For many, the tea races of the mid 19th century were the pinnacle of the sailing ship. It was a time when famous Clippers and Windjammers constituted the ‘thoroughbreds of the sea’. However, expanding industrialization around the world saw enormous projects such as the building of the Suez Canal, which opened in 1869, rise alongside the fitting of steam engines to sea-going vessels. Such change worked to curtail the thousand-year age of sail.
After a great deal of trial and error during the eighteenth century, the first engine driven vessel in Europe was the Charlotte Dundas which began trials in 1802. Paddles circled slowly, turn after turn, and the ship moved along the Forth and Clyde Canal near Glasgow.
Paddle boats began to grow in size, along with the paddles themselves. Yet they were flawed when it came to travel beyond canals, broad rivers (the turbulence caused by the paddles eroded the banks on narrow rivers) and quiet shorelines. Most paddle ships were simply unable to cope with choppy waves. They were liable to either become overwhelmed and waterlogged or, as the boat crested a wave and the paddles turned without the resistance of the water, the engines were damaged.
Nevertheless, the American paddle ship Savannah managed to cross the Atlantic in 1819. For safety reasons, the ship was fully rigged. The wind was still the most consistent and secure way to guarantee forward momentum.
In 1833, Royal William crossed from America, using their sails only during necessary boiler maintenance which would otherwise have left the ship dead in the water.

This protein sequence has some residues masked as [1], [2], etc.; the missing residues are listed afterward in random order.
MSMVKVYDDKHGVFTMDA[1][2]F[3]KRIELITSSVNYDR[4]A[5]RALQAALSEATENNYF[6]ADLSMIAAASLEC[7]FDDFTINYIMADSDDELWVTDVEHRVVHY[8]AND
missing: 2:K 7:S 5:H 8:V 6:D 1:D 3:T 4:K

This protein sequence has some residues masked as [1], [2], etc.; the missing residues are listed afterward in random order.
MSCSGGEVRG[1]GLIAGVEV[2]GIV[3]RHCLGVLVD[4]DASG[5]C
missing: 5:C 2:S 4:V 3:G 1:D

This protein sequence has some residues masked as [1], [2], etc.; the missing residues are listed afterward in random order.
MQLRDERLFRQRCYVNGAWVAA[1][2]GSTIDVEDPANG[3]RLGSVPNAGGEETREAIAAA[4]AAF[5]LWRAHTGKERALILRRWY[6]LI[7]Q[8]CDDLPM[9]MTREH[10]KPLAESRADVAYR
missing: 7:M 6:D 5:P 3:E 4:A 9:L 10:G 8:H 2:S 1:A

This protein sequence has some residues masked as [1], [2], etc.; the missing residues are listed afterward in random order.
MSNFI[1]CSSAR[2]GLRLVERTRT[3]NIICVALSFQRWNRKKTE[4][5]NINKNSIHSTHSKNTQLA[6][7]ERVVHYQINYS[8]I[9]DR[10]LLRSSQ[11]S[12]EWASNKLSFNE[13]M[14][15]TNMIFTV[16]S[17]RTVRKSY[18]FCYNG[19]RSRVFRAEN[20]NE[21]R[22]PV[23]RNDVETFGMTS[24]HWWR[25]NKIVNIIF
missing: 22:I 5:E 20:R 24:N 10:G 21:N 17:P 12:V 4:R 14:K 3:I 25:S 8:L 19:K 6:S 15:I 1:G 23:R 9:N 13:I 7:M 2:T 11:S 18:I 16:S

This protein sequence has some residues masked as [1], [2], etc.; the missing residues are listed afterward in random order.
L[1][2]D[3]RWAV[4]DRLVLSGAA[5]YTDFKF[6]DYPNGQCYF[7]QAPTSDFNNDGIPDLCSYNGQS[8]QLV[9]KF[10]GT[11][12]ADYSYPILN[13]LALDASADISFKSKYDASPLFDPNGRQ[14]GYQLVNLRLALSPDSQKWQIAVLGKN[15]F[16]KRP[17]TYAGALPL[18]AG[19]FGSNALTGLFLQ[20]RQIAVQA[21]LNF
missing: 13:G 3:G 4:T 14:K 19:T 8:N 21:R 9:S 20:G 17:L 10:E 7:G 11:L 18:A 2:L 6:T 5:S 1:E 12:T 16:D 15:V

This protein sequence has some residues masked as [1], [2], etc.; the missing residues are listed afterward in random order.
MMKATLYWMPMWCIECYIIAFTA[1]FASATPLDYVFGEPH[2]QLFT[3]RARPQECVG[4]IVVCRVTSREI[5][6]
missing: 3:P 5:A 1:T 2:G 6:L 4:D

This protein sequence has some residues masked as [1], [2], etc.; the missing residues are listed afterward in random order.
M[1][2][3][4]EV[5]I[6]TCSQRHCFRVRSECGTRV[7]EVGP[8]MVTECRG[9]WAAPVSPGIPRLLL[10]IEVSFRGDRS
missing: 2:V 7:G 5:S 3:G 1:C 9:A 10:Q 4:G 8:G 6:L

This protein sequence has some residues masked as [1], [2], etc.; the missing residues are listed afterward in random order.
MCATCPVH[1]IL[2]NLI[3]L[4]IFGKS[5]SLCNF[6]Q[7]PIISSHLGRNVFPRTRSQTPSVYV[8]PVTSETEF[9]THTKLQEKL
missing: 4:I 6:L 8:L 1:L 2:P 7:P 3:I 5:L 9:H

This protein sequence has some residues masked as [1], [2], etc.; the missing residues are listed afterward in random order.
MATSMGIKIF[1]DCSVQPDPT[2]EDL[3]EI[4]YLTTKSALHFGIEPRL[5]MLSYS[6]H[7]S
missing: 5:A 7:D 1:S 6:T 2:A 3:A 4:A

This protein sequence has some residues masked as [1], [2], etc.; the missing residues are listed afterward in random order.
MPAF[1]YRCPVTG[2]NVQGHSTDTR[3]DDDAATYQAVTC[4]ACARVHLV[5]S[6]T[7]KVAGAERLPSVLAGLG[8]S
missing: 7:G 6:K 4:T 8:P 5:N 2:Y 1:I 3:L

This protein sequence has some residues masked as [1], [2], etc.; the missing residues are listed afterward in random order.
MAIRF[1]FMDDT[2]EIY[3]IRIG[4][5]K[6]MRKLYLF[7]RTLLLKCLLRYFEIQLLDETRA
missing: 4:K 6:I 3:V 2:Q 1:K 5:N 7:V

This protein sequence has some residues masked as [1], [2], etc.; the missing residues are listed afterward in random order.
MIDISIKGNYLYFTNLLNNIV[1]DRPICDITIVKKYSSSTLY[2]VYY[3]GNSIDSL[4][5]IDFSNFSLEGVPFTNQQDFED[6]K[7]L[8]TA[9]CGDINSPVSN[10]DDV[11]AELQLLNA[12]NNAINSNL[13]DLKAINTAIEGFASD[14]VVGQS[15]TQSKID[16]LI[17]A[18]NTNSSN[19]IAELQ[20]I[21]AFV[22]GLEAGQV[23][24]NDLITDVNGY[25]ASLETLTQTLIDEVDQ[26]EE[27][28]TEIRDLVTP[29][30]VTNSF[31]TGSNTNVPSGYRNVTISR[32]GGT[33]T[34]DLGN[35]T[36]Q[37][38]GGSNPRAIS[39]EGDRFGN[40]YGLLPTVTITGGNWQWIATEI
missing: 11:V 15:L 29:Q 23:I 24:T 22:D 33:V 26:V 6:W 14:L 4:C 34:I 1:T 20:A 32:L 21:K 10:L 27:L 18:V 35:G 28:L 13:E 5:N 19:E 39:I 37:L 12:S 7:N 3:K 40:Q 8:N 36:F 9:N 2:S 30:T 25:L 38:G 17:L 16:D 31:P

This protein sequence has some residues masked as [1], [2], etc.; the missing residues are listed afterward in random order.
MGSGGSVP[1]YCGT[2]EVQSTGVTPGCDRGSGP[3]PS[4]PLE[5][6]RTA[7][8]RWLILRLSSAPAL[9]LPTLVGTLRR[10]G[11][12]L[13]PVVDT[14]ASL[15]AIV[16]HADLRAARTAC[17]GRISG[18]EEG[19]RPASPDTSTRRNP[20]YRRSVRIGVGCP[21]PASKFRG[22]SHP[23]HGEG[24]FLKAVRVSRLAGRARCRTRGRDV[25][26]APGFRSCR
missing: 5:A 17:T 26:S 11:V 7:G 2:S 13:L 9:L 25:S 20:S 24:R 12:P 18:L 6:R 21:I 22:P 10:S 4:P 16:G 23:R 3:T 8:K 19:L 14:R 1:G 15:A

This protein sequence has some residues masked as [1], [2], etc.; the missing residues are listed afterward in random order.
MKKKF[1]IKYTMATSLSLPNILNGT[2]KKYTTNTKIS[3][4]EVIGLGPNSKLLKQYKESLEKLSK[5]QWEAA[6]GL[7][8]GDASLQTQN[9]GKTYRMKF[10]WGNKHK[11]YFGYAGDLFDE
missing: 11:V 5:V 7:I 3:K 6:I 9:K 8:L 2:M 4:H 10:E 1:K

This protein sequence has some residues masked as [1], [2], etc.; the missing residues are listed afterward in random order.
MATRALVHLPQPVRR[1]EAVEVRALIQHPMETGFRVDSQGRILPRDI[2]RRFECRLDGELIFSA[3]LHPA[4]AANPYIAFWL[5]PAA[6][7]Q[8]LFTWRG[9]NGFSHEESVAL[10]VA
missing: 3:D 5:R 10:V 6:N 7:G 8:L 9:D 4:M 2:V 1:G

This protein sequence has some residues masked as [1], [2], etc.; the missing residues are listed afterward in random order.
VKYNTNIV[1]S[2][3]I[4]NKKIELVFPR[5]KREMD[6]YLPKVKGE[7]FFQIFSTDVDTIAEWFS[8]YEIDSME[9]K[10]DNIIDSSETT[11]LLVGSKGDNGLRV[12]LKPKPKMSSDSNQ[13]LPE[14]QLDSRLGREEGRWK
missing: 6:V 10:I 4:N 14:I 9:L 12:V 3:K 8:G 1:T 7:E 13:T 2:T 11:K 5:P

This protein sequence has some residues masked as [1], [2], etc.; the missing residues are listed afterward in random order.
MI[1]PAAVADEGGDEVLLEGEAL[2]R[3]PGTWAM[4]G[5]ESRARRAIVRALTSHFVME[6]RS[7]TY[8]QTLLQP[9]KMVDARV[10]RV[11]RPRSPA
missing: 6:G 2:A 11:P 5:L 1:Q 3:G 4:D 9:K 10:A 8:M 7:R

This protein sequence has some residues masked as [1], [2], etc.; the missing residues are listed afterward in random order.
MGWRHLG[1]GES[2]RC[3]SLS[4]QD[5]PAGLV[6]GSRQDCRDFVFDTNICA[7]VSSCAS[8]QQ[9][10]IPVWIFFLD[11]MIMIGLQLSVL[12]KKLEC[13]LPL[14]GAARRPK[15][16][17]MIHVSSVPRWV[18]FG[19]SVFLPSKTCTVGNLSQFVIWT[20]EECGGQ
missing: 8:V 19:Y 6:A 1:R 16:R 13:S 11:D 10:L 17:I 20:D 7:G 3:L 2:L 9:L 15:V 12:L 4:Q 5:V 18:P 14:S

In l838, two British sidewheel paddle ships, Great Western and Sirius, raced each other to New York and were able to complete the journey using steam power alone. These too, had full rigs ready to be set, should the ships get into difficulties.
By 1840, paddles had been mostly replaced by screw propellers and these engine driven ships were becoming more common on the world’s oceans. Yet a great many ships continued to run with masts and sails, stowed but ready in case of emergencies, until well into the twentieth century.
Engines allowed for consistent and steady movement through the water. They were able to push against the wind without issue but as we now know, the emissions pumped from the chimneys of these ships did more than simply ignore the flow of nature. They slowly but surely began to destroy it.
Diesel replaced coal and steam and the modern engines that burn heavy diesel fuel are responsible for an enormous amount of dangerous emissions. While often considered efficient for the amount of cargo shipped, a large seagoing container ship is capable of producing the same amount of pollution as 50 million cars.
The shipping industry is dangerously unregulated in the area of environmental damage.
There are alternatives. Some companies are exploring huge kites that can reduce fuel consumption. Others are looking to fit sails to existing ships. It all comes back, again and again, to the free and limitless wind.
As these plans expand, we will soon come full circle, only this time, many will believe that sailing vessels require an engine for their safety.
Nevertheless, existing ships like Tres Hombres, Blue Mermaid and the planned EcoClipper500 series show that a continuation of pre-industrial revolution sail technology remains a consistent and reliable method of movement. With the addition of modern technology for weather tracking, it could be argued that this proven technique for travel is safer now than it ever was, and has no need of engine power. Cargo and travel might become slower, but will once more be in harmony with the environment.
As life races past, to slow down is to return to the pace of nature, and a chance for greater, peaceful wellbeing.
Where Savannah was initially built to be a sailing ship and converted to an auxiliary steamship in an effort to gain the prestige of being the first steam powered vessel across the Atlantic, today we see vessels like Tres Hombres having their engine removed and converted to a full sailing ship in an effort to reduce the huge natural damage of the shipping industry.
Where once the world moved from sail to steam, it is time to return.